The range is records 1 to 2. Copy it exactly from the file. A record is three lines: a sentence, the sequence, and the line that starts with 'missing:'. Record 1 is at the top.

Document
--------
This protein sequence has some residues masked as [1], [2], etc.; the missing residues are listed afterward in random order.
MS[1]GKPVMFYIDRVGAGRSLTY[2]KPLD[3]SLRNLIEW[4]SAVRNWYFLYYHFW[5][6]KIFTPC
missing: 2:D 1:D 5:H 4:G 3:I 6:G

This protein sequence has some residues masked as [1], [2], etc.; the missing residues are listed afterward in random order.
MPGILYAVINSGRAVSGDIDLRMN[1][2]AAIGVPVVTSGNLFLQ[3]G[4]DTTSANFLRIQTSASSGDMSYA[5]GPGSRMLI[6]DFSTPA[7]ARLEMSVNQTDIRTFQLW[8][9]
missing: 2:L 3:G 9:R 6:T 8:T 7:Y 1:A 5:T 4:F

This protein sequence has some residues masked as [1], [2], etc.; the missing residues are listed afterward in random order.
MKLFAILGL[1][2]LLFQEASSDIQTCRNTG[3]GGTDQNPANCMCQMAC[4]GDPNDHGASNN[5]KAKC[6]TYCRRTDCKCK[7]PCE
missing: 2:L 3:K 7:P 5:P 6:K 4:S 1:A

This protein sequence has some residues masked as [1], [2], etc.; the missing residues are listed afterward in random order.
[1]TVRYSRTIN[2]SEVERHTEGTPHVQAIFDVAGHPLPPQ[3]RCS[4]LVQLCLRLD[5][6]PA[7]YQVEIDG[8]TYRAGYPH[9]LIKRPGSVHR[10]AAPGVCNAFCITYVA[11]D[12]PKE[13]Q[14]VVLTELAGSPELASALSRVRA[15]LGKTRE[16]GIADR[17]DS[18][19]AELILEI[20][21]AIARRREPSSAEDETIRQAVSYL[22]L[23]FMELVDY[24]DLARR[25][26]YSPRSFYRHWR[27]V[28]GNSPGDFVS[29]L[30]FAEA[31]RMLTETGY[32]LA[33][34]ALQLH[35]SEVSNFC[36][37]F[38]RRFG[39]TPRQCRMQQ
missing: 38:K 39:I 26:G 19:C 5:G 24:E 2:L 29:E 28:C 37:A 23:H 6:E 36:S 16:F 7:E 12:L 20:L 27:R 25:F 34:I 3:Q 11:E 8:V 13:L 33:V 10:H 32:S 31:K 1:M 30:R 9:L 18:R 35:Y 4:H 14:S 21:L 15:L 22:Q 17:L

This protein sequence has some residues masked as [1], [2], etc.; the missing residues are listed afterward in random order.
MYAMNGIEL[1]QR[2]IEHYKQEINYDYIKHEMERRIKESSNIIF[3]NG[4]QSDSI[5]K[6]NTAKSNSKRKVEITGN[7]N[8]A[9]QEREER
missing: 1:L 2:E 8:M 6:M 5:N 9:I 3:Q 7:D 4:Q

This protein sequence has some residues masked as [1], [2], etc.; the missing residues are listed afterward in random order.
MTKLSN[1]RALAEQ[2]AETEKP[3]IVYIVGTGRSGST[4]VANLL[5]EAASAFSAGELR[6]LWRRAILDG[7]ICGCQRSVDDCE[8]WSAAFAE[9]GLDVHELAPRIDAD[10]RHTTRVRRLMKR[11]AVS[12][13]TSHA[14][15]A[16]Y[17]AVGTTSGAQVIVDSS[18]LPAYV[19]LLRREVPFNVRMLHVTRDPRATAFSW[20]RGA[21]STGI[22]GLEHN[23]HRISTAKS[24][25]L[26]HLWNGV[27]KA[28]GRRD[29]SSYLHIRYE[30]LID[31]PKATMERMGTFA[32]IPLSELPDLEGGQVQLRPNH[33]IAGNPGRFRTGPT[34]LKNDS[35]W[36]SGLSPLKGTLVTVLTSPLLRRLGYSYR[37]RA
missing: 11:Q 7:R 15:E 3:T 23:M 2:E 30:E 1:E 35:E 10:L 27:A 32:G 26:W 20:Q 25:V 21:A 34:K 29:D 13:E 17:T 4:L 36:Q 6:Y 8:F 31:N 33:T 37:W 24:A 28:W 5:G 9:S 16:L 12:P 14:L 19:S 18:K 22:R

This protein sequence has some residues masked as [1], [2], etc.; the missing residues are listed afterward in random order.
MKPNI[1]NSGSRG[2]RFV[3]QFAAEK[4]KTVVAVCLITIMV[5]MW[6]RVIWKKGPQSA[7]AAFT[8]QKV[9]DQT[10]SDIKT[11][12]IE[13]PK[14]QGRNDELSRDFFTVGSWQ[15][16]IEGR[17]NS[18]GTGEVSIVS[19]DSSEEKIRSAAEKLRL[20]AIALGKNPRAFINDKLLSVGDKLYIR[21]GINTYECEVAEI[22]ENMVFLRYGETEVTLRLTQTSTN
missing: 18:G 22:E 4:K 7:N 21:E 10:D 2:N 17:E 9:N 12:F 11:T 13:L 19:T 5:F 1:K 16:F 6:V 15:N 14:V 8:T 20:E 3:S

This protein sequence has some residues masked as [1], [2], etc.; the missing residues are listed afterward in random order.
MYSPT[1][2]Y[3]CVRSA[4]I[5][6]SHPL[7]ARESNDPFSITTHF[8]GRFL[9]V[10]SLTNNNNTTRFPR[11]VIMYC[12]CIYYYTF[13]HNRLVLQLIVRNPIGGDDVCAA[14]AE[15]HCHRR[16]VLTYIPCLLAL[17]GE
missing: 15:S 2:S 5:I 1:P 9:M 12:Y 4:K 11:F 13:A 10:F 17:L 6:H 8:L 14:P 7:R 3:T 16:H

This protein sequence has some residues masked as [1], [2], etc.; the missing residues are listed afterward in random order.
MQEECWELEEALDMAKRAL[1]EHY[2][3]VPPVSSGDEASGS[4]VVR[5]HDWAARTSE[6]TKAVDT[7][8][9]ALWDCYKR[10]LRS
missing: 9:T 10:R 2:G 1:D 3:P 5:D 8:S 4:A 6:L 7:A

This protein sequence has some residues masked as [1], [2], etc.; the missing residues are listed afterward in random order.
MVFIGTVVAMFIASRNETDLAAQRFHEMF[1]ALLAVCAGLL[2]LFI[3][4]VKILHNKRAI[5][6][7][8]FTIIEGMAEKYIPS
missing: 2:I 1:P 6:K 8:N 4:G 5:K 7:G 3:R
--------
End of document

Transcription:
This protein sequence has some residues masked as [1], [2], etc.; the missing residues are listed afterward in random order.
MS[1]GKPVMFYIDRVGAGRSLTY[2]KPLD[3]SLRNLIEW[4]SAVRNWYFLYYHFW[5][6]KIFTPC
missing: 2:D 1:D 5:H 4:G 3:I 6:G

This protein sequence has some residues masked as [1], [2], etc.; the missing residues are listed afterward in random order.
MPGILYAVINSGRAVSGDIDLRMN[1][2]AAIGVPVVTSGNLFLQ[3]G[4]DTTSANFLRIQTSASSGDMSYA[5]GPGSRMLI[6]DFSTPA[7]ARLEMSVNQTDIRTFQLW[8][9]
missing: 2:L 3:G 9:R 6:T 8:T 7:Y 1:A 5:T 4:F